Brown University (Yiming Chen/Moment Editorial/Getty Images)

Brown University President Christina Paxson is to be commended for her declaration that universities need to guarantee the fundamental right of freedom of expression [op-ed, Sept. 6]. There can be no advancements in knowledge or social progress without the guarantee of such freedom.

Her argument that some students need spaces where they can retreat to find aid and comfort is compelling. It is a basic human inclination to seek out such spaces amid the rough and tumble of existence.

The problem lies in her and others’ use of the term “safe space.” Ms. Paxson made an argument for a strong network of voluntary associations, which are the lifeblood of any pluralistic civil society. Referring to such associations as “safe spaces” has the regrettable consequence of insinuating that the public sphere of the university is an inherently dangerous space.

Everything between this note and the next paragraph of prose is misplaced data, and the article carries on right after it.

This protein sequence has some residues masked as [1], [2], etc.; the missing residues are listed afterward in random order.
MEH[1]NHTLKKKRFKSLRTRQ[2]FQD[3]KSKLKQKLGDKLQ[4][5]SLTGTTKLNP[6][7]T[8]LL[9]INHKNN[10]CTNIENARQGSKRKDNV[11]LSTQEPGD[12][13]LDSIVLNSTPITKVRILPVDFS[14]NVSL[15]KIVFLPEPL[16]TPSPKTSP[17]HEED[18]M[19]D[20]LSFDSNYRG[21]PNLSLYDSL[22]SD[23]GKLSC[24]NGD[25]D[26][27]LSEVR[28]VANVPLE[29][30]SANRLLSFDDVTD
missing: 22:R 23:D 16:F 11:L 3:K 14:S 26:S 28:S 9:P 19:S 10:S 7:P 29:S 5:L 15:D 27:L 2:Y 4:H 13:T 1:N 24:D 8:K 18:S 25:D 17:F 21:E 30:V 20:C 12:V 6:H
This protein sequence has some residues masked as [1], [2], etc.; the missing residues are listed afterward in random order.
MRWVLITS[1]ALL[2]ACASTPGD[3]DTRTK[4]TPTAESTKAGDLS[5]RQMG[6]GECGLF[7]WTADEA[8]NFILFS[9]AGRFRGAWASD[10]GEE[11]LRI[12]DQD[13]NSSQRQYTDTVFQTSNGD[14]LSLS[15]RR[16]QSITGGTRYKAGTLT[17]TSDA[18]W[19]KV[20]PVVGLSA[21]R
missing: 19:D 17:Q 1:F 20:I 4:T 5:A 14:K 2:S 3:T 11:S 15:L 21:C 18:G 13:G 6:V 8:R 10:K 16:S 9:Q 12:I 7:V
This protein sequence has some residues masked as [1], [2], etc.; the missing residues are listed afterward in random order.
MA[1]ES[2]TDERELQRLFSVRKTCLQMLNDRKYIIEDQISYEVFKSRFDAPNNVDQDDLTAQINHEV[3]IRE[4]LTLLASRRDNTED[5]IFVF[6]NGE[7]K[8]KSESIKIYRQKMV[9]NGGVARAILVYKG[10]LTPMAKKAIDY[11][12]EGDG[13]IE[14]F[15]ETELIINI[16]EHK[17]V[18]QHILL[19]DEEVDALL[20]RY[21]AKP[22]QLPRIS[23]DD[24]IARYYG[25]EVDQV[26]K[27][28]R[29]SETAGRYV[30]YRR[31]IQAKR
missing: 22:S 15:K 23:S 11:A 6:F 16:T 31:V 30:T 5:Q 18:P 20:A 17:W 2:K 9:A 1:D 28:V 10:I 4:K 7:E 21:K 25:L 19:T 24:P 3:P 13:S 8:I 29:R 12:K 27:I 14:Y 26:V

The public sphere is fraught with contention and controversy. This is exactly as it should be. People can enter into this sphere or not, and choose to express their views or not, or retreat to voluntary associations for aid and comfort. Universities should never assume that all students need or even want to be made safe against the sometimes stormy and upsetting vicissitudes of the free interchange of ideas. Some do, but my experience tells me that most do not.

Thomas Cushman, Wellesley, Mass.

The writer is director of the Freedom Project at Wellesley College.